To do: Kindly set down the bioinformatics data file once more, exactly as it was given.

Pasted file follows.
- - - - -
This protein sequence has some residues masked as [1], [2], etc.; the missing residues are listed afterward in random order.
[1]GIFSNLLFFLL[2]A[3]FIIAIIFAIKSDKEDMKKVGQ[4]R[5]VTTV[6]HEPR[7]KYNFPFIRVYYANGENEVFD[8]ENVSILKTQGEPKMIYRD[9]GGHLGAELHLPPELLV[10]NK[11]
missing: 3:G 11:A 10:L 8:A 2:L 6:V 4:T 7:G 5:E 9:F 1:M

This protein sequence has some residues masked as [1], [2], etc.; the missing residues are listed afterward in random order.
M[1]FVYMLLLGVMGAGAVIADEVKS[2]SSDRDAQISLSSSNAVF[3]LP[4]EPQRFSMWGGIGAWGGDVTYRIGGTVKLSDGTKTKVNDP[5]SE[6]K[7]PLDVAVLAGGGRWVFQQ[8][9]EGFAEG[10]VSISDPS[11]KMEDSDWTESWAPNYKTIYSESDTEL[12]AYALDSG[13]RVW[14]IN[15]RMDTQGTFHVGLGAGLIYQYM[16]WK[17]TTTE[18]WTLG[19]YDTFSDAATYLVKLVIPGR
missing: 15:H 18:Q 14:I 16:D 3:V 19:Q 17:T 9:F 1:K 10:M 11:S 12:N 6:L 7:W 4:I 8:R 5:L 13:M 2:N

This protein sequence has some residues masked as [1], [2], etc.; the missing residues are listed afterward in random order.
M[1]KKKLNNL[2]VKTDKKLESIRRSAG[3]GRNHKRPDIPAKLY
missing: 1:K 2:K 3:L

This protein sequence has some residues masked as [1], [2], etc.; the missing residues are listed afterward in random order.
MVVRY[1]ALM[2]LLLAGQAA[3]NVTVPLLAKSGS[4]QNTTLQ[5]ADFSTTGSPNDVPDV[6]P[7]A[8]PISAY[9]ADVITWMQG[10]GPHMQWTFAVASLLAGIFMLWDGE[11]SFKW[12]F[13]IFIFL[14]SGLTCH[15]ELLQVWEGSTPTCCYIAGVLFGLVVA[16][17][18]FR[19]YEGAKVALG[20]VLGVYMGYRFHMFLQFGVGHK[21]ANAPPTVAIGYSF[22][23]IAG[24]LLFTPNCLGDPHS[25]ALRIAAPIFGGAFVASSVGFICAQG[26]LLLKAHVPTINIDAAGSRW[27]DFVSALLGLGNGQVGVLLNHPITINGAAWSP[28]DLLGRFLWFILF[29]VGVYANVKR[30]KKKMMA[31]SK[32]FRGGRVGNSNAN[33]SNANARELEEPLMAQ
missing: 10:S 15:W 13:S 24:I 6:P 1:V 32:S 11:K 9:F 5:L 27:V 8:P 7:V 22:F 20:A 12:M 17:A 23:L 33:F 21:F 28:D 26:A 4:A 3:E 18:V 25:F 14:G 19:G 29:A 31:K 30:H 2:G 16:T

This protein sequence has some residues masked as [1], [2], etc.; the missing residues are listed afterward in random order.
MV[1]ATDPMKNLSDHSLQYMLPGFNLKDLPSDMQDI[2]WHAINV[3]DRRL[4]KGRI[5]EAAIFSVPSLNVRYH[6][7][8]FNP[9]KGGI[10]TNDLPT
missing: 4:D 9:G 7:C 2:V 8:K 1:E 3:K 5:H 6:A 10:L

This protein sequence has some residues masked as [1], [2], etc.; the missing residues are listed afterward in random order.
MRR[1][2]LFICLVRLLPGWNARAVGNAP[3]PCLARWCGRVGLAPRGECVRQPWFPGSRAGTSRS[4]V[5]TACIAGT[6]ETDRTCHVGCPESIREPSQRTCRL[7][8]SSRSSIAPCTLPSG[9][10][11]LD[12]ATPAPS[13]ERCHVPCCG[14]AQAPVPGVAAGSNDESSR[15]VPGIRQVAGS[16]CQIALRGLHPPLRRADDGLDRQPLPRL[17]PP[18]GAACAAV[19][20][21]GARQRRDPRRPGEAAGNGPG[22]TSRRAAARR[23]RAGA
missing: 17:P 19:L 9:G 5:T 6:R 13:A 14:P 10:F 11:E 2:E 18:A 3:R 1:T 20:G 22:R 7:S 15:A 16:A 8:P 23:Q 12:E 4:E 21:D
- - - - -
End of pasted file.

This protein sequence has some residues masked as [1], [2], etc.; the missing residues are listed afterward in random order.
[1]GIFSNLLFFLL[2]A[3]FIIAIIFAIKSDKEDMKKVGQ[4]R[5]VTTV[6]HEPR[7]KYNFPFIRVYYANGENEVFD[8]ENVSILKTQGEPKMIYRD[9]GGHLGAELHLPPELLV[10]NK[11]
missing: 3:G 11:A 10:L 8:A 2:L 6:V 4:T 7:G 5:E 9:F 1:M

This protein sequence has some residues masked as [1], [2], etc.; the missing residues are listed afterward in random order.
M[1]FVYMLLLGVMGAGAVIADEVKS[2]SSDRDAQISLSSSNAVF[3]LP[4]EPQRFSMWGGIGAWGGDVTYRIGGTVKLSDGTKTKVNDP[5]SE[6]K[7]PLDVAVLAGGGRWVFQQ[8][9]EGFAEG[10]VSISDPS[11]KMEDSDWTESWAPNYKTIYSESDTEL[12]AYALDSG[13]RVW[14]IN[15]RMDTQGTFHVGLGAGLIYQYM[16]WK[17]TTTE[18]WTLG[19]YDTFSDAATYLVKLVIPGR
missing: 15:H 18:Q 14:I 16:D 3:V 19:Q 17:T 9:F 1:K 10:M 11:S 12:N 6:L 7:W 4:I 8:R 5:L 13:M 2:N

This protein sequence has some residues masked as [1], [2], etc.; the missing residues are listed afterward in random order.
M[1]KKKLNNL[2]VKTDKKLESIRRSAG[3]GRNHKRPDIPAKLY
missing: 1:K 2:K 3:L

This protein sequence has some residues masked as [1], [2], etc.; the missing residues are listed afterward in random order.
MVVRY[1]ALM[2]LLLAGQAA[3]NVTVPLLAKSGS[4]QNTTLQ[5]ADFSTTGSPNDVPDV[6]P[7]A[8]PISAY[9]ADVITWMQG[10]GPHMQWTFAVASLLAGIFMLWDGE[11]SFKW[12]F[13]IFIFL[14]SGLTCH[15]ELLQVWEGSTPTCCYIAGVLFGLVVA[16][17][18]FR[19]YEGAKVALG[20]VLGVYMGYRFHMFLQFGVGHK[21]ANAPPTVAIGYSF[22][23]IAG[24]LLFTPNCLGDPHS[25]ALRIAAPIFGGAFVASSVGFICAQG[26]LLLKAHVPTINIDAAGSRW[27]DFVSALLGLGNGQVGVLLNHPITINGAAWSP[28]DLLGRFLWFILF[29]VGVYANVKR[30]KKKMMA[31]SK[32]FRGGRVGNSNAN[33]SNANARELEEPLMAQ
missing: 10:S 15:W 13:S 24:I 6:P 1:V 32:S 11:K 9:F 5:L 27:V 8:P 7:V 22:F 20:A 12:M 17:A 23:L 33:F 21:F 28:D 26:A 4:A 3:E 18:V 25:F 14:G 19:G 29:A 31:K 30:H 2:G 16:T

This protein sequence has some residues masked as [1], [2], etc.; the missing residues are listed afterward in random order.
MV[1]ATDPMKNLSDHSLQYMLPGFNLKDLPSDMQDI[2]WHAINV[3]DRRL[4]KGRI[5]EAAIFSVPSLNVRYH[6][7][8]FNP[9]KGGI[10]TNDLPT
missing: 4:D 9:G 7:C 2:V 8:K 1:E 3:K 5:H 6:A 10:L

This protein sequence has some residues masked as [1], [2], etc.; the missing residues are listed afterward in random order.
MRR[1][2]LFICLVRLLPGWNARAVGNAP[3]PCLARWCGRVGLAPRGECVRQPWFPGSRAGTSRS[4]V[5]TACIAGT[6]ETDRTCHVGCPESIREPSQRTCRL[7][8]SSRSSIAPCTLPSG[9][10][11]LD[12]ATPAPS[13]ERCHVPCCG[14]AQAPVPGVAAGSNDESSR[15]VPGIRQVAGS[16]CQIALRGLHPPLRRADDGLDRQPLPRL[17]PP[18]GAACAAV[19][20][21]GARQRRDPRRPGEAAGNGPG[22]TSRRAAARR[23]RAGA
missing: 17:P 19:L 9:G 5:T 6:R 13:A 14:P 10:F 11:E 2:E 18:A 3:R 1:T 20:G 22:R 7:S 15:A 16:A 8:P 23:Q 12:E 4:E 21:D